January 18, 2015

SHOWBUZZDAILY Review: “Saturday Night Live” with Kevin Hart


Kevin Hart has been tirelessly promoting his The Wedding Ringer–even if we know from the Sony hacks that he charges extra for some of his marketing duties–and tonight, nearing the end of his campaign (which has had only medium results at the box office), he still had a super-charged burst of energy reserved for his hosting duties on SATURDAY NIGHT LIVE, which helped keep a typically uneven show on its feet.

Hart came to the rescue after yet another weak cold open, this one themed to the Martin Luther King, Jr holiday, with Kenan Thompson as King’s ghost come to visit teen Pete Davidson and learn about the changes that have taken place over the past decades.  Apart from a topical joke about Selma‘s lack of Oscar nominations, the theme of King’s work being subsumed into pop culture was handled much more wittily by last week’s Black-ish.

Hart’s monologue wiped away the taste of that.  He ignored the conventions of SNL monologues–the songs, the faux audience Q&As–and just did part of his stand-up routine, about being terrified by a raccoon lurking outside his new house and sending his 7-year old son out with the garbage so he could avoid the beast. It all killed, and it was a reminder of how much better his own comedy is than the movies he does, even the hits.

The host and Vanessa Bayer did yeoman service in the thin Why’d You Post That? sketch when the monitor went dead, preventing the Instagram photos that were at the center of the piece from being seen.  Hart and Bayer covered well, but the sketch itself was just Hart railing against the dumbness of each guest’s photo before sending the sofa where they were sitting backwards into his hidden dungeon.  A James Brown, 1971 bit felt random (and would have been better timed for the opening of Get On Up last year), not to mention that any SNL star doing James Brown is challenging the ghost of Eddie Murphy in his genius days, but Hart was so stoked that he pulled off the character, and there were nice moments for most of the 9 cast members playing his band and back-up singers, especially Cecily Strong as a singer whose marriage had unaccountably led her to change her first name and who had a fondness for chicken parmigiana with mustard.  (The night remained technically uneven when one of the studio cameras occupied the center of an extended shot.)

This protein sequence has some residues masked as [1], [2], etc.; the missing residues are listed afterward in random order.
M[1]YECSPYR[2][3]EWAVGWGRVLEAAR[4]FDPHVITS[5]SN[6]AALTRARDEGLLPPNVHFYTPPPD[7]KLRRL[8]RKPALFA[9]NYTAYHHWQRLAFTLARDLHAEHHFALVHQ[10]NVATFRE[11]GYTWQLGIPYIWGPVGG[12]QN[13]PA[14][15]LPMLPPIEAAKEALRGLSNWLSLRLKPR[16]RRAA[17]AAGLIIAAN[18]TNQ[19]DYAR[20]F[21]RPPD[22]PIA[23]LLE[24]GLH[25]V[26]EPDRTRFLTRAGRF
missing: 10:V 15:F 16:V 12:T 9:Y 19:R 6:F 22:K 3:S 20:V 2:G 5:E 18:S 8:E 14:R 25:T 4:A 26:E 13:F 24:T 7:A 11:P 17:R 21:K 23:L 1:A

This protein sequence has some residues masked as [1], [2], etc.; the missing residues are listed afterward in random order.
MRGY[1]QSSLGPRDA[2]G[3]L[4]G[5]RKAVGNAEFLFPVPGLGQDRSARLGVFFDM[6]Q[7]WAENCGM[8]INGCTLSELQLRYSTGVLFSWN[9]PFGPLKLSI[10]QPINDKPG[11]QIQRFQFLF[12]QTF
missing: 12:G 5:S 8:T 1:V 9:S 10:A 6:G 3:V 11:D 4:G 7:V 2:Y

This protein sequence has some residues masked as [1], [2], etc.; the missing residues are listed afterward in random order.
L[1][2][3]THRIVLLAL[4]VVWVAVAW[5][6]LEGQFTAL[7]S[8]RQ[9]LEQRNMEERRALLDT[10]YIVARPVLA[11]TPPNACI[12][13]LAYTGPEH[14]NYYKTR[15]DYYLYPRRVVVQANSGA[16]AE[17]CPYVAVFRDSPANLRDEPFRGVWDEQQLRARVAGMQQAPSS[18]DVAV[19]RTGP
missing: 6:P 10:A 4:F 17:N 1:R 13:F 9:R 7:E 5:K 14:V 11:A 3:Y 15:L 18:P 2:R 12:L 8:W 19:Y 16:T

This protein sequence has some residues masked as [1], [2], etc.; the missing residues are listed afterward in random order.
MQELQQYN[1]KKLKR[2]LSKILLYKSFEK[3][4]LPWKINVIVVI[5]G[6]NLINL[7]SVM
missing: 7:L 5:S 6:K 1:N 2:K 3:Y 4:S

On the other hand, even Hart as the show sound engineer who claimed not to understand English couldn’t save a talk-show sketch where the only joke was that in the reunion of a soap opera’s stars, all the rest of the cast got lovely theme music to play them on, but Vanessa Bayer’s was accompanied by a fart song, which no one but she acknowledged.  Weirdly, it took until the last half-hour of the show to pair Leslie Jones with Hart in a sketch, and that was a parody operetta (or parody Galavant episode, which is already a parody) that had medieval royalty refusing to run from a dragon until they finished singing, despite Hart’s best attempts as their squire to hurry them along.  Jones didn’t arrive until near the end of the sketch as Hart’s wife, but they were still tremendous together.  They had more to do in another piece where she was Hart’s ex-girlfriend whose son (Jay Pharoah, doing his Hart imitation) was his previously unknown child.  The night’s final sketch wasn’t well-written enough for its promising premise:  Hart as a rap star whose new song revealed all his entourage’s darkest secrets (although the fact that two of them had murdered a third and were carrying him around a la Weekend At Bernie‘s was a nice touch).  Again, Hart delivered the song with unquenchable energy that helped sell the bit.

Colin Jost should never, ever attempt a New Jersey accent again, but tonight’s Weekend Update was one of the tightest and sharpest since Jost and Michael Che became a team, with good gags about Mitt Romney, the Pope and Charlie Hebdo, the NFL, the Oscars and a Chinese woman who cut off her husband’s penis twice.  The only desk piece came from Kate McKinnon as an apartment house resident who complained about her neighbors by leaving courteously insulting notes for them.  It was funny, but seemed to lack a punchline, since the set-up established that she was supposed to live in the same building as Jost, but then that didn’t figure into the bit.

McKinnon also got to reprise her spectacular Justin Bieber in not one but two pre-taped Calvin Klein parody ads.  They were simplicity itself, just McKinnon being Bieber and Bayer as an unimpressed model, and that’s all they needed.  The other pre-tape of the evening was an oddly jarring piece that parodied the gentrification of Bushwick at great length before a punchline of Hart’s character shooting someone while walking his dogs.

Next week:  host and musical guest Blake Shelton, no doubt utterly coincidental to the return of NBC’s The Voice the following week.



About the Author

Mitch Salem
MITCH SALEM has worked on the business side of the entertainment industry for 20 years, as a senior business affairs executive and attorney for such companies as NBC, ABC, USA, Syfy, Bravo, and BermanBraun Productions, and before that, at the NY law firm of Weil, Gotshal & Manges. During all that, he has more or less constantly been going to the movies and watching TV, and writing about both since the 1980s. His film reviews also currently appear on and In addition, he is co-writer of an episode of the television series "Felicity."